Imagine Golf Blogs

Poulter mistake leads to questions

Golf's integrity remains in tact

Posted Nov 29, 2010 by Jeff Dawson

Ian Poulter

Whilst the integrity of many sports is questioned on a regular basis, there is one sport that continues to be a shining light for good sportsmanship and that is golf.
It is rare that is a sport where such vast amounts of money are on offer that you don’t find more people cheating and trying to get away with breaching the rules.
A game and a sport for gentlemen, golf continues to lead where only others could dream to follow. And that was highlighted at the Dubai World Championships where Ian Poulter was penalised for an error and lost out on 23 world-ranking points, a big trophy and approximately $400,000.
The Englishman was docked a shot on the second play-off hole after he dropped his ball on his marker, leaving Robert Karlsson to win the title. Poulter’s marker moved and he was penalised as Karlsson holed a four-foot birdie to secure his victory.
Poulter, who moved up to eighth in the world rankings following this performance, said afterwards: “It’s a strange rule because if I had dropped the ball on the middle of the marker and it had not moved there’s no penalty. But I should not drop my ball on it. It’s been my lucky marker since the start of the year and has got my kids’ names on. There are always positives, but right now I’m not seeing them.”
This was an anti-climatic end to what had been a brilliant tournament in Dubai and a fantastic conclusion to one of the greatest European Tour seasons ever.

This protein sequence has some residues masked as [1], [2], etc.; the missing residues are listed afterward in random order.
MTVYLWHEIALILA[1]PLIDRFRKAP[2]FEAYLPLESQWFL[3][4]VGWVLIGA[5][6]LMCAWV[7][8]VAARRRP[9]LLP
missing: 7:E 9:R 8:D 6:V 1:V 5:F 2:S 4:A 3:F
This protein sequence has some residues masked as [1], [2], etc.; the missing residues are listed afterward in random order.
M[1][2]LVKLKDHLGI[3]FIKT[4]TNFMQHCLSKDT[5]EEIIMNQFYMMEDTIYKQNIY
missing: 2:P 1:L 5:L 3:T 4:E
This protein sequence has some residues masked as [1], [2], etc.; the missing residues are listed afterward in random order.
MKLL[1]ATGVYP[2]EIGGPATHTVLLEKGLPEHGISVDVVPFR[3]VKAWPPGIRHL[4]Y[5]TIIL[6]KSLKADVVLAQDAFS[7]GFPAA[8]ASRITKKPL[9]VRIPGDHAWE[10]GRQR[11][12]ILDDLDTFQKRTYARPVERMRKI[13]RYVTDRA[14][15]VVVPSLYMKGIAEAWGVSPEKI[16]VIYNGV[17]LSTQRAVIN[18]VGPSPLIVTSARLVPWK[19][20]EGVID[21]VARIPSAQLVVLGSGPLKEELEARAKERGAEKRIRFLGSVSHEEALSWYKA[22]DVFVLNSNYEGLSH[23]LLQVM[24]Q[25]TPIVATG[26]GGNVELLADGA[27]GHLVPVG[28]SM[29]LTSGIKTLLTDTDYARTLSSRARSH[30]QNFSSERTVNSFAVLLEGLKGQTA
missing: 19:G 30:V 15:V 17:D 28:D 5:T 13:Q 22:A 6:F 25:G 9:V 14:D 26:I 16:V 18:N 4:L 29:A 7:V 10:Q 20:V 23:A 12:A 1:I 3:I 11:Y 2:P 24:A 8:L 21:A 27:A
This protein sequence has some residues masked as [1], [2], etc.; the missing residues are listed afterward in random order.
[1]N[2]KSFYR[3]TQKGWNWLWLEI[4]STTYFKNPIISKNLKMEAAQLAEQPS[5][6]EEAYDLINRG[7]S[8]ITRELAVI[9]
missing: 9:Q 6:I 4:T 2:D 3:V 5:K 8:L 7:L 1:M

Golf has long been criticised for it’s rules that seem out of touch with modern day sport and although on occasions it does seem silly to penalise players for incidents like this, the rules are the rules and they are what makes this game such a fantastic game.
All the players know that the rules are there and need to be adhered to so it doesn’t really make any difference when people question it. And they only ever get questioned when human error costs the players.
These rules are the backbone of a sport that has been enjoyed by many for several decades now and they are there to protect the field from cheats. The language has to be clear so there is no room for argument.
If this rule, and others for that matter weren’t in place, there would be nothing stopping players ’accidentally’ dropping the ball on the marker in a bid to move it closer to the hole.
Although golf can appear in the dark ages, I think the rules it has in place make it such a fantastic sport as it doesn’t allow for players to manipulate the rules to gain an advantage. Now how many other sports can say the same?

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